In another exemplary embodiment, the laser device is adapted to vary the wavelength of the cleaning beam. This enables the wavelength of the cleaning beam to be selected to be a wavelength particularly effective for a given contaminant.
Another exemplary embodiment includes a laser device that is adapted to emit a beam of plane polarized light as the cleaning beam and preferably to direct the plane polarized light at the surface at less than or equal to Brewster's angle. In this way, delicate thin films can be protected since most of the laser light will be absorbed by the contaminant rather than the surface being cleaned.
In another exemplary embodiment, the contaminant liberating device includes a device constructed and arranged to provide a non-ionizing environment around the component to be cleaned; a cleaning tool positionable in close proximity to the component to be cleaned; and a voltage source constructed and arranged to apply a potential difference between the component to be cleaned and the cleaning tool.
By providing a non-ionizing, e.g. low-pressure, environment around the component to be cleaned, electrostatic forces due to the potential difference between the cleaning tool and the component to be cleaned can be used to attract and retain contaminants to the cleaning tool without causing electrical discharges (sparking) that might damage the component being cleaned. The low-pressure environment (i.e. lower than standard atmospheric pressure) may be achieved by partially evacuating the relevant volume. Alternatively, the environment around the component to be cleaned may be flushed with a non-ionizing gas (e.g. an inert gas such as argon) or gas mixture. The environment should be such that electrical discharges do not occur at the field gradients existing when the device is used. The cleaning efficiency of the invention increases with lower pressure and the invention is therefore advantageous in a lithographic apparatus using EUV radiation as the exposure radiation since a relatively hard vacuum environment can be provided.
The cleaning device of the present invention functions in situ, avoiding the need to open up and dismantle the apparatus to remove the component to be cleaned. This substantially reduces the downtime for cleaning and may allow more frequent cleaning, e.g. between batches of wafers. Preferably, the cleaning tool is mounted on a positioning device which enables the cleaning tool to be scanned over the surface of the component to be cleaned, e.g. under automatic control. Such a positioning device may be, for example, a robot arm. Where the component to be cleaned is a mask or a substrate table, the scanning can be effected by the positioning device provided to position the table during an exposure. In this way, cleaning can be automated, avoiding the need for skilled engineers to perform the cleaning and increasing the reliability of the cleaning process.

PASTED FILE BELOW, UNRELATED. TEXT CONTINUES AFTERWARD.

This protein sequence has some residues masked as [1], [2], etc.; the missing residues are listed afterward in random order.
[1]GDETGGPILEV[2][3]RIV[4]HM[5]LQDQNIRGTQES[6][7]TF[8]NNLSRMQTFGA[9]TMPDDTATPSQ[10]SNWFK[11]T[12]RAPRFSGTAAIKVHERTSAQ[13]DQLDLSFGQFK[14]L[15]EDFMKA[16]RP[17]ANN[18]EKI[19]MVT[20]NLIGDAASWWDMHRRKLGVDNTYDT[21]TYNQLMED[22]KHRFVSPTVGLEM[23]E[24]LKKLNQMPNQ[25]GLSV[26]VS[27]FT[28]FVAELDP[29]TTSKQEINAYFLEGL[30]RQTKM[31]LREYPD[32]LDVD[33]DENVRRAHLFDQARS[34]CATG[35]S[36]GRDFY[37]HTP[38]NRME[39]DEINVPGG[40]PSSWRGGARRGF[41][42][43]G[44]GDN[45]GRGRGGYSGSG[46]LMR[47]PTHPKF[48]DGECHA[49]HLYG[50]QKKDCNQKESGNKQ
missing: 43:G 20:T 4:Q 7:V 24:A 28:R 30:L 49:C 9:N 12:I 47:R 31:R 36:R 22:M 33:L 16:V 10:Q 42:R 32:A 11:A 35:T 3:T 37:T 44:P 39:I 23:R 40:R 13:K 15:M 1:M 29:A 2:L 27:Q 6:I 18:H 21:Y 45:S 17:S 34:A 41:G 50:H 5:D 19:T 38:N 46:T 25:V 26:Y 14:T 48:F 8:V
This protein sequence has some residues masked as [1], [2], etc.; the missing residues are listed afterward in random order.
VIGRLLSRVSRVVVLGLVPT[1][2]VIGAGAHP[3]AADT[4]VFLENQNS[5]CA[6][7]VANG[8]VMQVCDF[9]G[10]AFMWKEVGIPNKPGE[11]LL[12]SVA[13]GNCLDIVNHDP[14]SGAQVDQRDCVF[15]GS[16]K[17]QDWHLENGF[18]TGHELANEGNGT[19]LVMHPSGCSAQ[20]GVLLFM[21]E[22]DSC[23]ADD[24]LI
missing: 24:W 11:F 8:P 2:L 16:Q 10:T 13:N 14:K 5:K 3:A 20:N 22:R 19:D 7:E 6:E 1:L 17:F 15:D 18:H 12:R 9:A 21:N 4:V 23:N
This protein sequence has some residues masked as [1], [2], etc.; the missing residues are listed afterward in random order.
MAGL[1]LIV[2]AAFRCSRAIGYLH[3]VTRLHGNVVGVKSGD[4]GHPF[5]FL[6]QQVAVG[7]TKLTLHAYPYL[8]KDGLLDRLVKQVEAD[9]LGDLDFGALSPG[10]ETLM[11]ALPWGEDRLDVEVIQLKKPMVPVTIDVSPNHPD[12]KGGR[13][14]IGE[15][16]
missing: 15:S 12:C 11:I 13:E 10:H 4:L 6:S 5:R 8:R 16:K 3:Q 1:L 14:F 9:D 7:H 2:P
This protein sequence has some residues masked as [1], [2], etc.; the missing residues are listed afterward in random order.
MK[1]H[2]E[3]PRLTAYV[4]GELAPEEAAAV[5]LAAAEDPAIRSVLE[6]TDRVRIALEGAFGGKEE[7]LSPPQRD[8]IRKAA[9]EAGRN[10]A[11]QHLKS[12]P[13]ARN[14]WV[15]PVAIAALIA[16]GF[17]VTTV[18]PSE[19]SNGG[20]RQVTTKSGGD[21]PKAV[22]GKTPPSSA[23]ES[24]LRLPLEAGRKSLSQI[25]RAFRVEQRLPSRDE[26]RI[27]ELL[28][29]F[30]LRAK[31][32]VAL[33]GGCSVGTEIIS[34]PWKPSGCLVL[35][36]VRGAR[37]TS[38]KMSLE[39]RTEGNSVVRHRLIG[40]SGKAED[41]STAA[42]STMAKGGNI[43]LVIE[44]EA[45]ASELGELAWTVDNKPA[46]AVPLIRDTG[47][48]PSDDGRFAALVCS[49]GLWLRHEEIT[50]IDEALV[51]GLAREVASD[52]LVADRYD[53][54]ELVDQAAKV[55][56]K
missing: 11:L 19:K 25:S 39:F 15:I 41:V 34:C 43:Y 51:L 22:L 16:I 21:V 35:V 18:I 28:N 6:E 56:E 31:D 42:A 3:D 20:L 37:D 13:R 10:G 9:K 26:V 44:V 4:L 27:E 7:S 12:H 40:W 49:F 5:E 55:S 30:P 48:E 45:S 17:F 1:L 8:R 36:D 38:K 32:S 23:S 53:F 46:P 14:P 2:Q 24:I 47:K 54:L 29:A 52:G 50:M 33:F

The potential difference and separation between the tool and the component to be cleaned necessary to remove contaminants will depend on the contaminants to be removed and the properties of the surface to which they are adhered. The potential difference and separation will therefore be determined by the one of ordinary skill in the art for particular embodiments of the invention. However, the separation between tool and component is preferably in the range of 10 nm to 30 mm and the potential difference in the range of 0.1 to 100 Kv. The potential difference may also be time varying and may alternate in polarity.
The shape of the tip of the tool, the part of the tool closest to the component to be cleaned, will also determine the effectiveness of contaminant removed since the shape of the tool tip affects the electric field gradients and hence the electrostatic forces exerted on the contaminants. Tool tips useable in the invention may take the form of a plate, a corrugated plate, a wire, a gauze, a sharp edge or a point. In an exemplary embodiment of the present invention, the cleaning tool is provided with a plurality of tips of identical or different form or dimensions selected for their differing cleaning effects.
The cleaning device of the present invention may also be provided with an ionizing device constructed and arranged to ionize the contaminants and hence increase their attraction to the cleaning tool. The ionizing device may take the form of an ultraviolet lamp or an electron gun, for example.
Also, the cleaning device may be provided with a laser arranged to irradiate the surface of the component to be cleaned to ablate contaminants thereon. Such a laser can also cause rapid heating of contaminant particles leading to rapid expansion thereof which may release them from the surface to which they were adhered.
Furthermore, the cleaning device may be provided with a cooling device constructed and arranged to cool the cleaning tool, or at least its tip. This improves adhesion of contaminants to the tool and reduces return of contaminants to the cleaned component.